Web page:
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1. (WO2010016804) PROCÉDÉ DE FORMATION D'UN RÉSEAU TRIDIMENSIONNEL AUTOASSEMBLÉ DE NANOTUBES DE CARBONE ET RÉSEAUX AINSI FORMÉS
Note: Texte fondé sur des processus automatiques de reconnaissance optique de caractères. Seule la version PDF a une valeur juridique

Method of Forming a Self-assembled, Three-Dimensional Carbon Nanotube Network and Networks so Formed.

Technical Field [001] This invention relates to a method of forming a self-assembled, three-dimensional carbon nanotube network and networks so formed.

Background

[002] Carbon nanotubes have been shown to exhibit extraordinary properties. The formation of carbon nanotubes "L", "T" and "Y" junctions has been studied for fabricating three-terminal nanoscale-systems. The functionality of carbon nanotubes as the building blocks for field-effect transistors, diodes, biochemical sensors and detectors has also been explored. However, carbon nanostructure assembly is difficult as the size proscribes direct tinkering or bonding. Current connecting methods for carbon nanotubes generally rely on sophisticated, high-cost, manual assembly. Known self-assembly processes require decoration of grown carbon nanotubes with catalyst particles. Both induce destruction of the nanotube structure, or pose a difficulty in controlling the nucleation sites for redeposition of carbon nanotubes.

[003] For large scale integration of carbon nanotubes in electronics or biological devices with high yield, well controlled growing sites, and relatively low production costs are required. The traditional assembly methods for carbon nanotubes cause mass production of carbon-nanotube-based devices to be difficult.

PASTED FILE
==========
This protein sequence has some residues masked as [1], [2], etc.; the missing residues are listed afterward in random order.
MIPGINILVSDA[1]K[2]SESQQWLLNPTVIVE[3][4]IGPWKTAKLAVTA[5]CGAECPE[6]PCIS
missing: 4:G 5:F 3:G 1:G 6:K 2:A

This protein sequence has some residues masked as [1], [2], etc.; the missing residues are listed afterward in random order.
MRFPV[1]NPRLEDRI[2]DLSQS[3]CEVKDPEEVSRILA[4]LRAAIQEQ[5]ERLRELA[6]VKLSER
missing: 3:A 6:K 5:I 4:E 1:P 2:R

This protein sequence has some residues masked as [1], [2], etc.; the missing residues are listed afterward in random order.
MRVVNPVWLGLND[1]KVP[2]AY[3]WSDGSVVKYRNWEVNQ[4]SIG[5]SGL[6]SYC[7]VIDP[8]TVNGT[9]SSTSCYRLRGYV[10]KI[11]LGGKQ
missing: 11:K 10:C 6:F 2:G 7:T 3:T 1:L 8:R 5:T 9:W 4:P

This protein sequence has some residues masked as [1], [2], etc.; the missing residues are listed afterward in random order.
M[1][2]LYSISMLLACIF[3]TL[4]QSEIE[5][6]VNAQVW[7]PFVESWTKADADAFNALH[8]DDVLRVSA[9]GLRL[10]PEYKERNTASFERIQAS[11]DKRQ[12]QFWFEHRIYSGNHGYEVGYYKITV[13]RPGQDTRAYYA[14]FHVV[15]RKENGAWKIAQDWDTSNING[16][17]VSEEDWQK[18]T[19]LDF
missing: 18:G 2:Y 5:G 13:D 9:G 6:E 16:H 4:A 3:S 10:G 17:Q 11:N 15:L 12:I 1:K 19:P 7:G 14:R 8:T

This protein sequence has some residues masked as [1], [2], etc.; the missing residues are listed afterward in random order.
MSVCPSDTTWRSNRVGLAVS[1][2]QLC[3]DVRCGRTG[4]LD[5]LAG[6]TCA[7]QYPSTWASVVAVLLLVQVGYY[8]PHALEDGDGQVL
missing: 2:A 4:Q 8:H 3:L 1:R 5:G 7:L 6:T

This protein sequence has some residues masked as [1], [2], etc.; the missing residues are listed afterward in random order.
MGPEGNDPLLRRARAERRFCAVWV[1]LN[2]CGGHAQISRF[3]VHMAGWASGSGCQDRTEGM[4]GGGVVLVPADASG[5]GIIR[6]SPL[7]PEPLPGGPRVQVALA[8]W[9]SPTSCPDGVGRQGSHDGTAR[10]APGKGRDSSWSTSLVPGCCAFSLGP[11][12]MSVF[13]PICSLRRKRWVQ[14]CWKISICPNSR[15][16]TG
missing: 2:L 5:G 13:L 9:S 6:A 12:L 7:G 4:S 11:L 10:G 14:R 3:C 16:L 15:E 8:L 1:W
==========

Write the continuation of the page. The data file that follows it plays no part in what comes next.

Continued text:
[004] Moreover, as the properties of carbon nanotubes are largely determined by their nanostructure, the occurrence of defects introduced by the traditional assembly methods can cause substantial degradation of their properties. Until the assembly method problems are overcome, carbon nanotube-based devices will remain in the research domain and will have limited commercial value.

[005] Therefore, new fabrication methodologies for, and new architectures of, carbon nanotubes are required for advancing the widespread application in materials and devices of carbon nanotubes.

[006] Assembly of carbon nanotubes that resemble a complex reticulation of a circuit structure would facilitate the fabrication of engineered, functional macroscale-systems from nanoscale components. The development of carbon nanotube assembly methodologies would have potential applications in, for example, electronic devices, field-effect transistors, field emission sources, diodes, biosensors, gas sensors, chemical sensors, batteries, electrochemical devices, supercapacitors and actuators, gas and hydrogen storage, solar cell, photovoltaic devices, detectors and composites reinforced with carbon nanotubes.

Summary

[007] According to an exemplary aspect there is provided a method for forming self-assembled, three-dimensional carbon nanotube network, the method comprising: growing primary carbon nanotubes; and growing secondary carbon nanotubes, the secondary carbon nanotubes bridging and linking with the primary carbon nanotubes to form the self-assembled three dimensional carbon nanotube network.

[008] According to another exemplary aspect there is provided a method for forming self-assembled, three-dimensional carbon nanotube network, the method comprising: growing primary carbon nanotubes; and growing secondary carbon nanotubes, the primary carbon nanotubes being one of: aligned and non-aligned, and the secondary carbon nanotubes being the other of: aligned and non-aligned.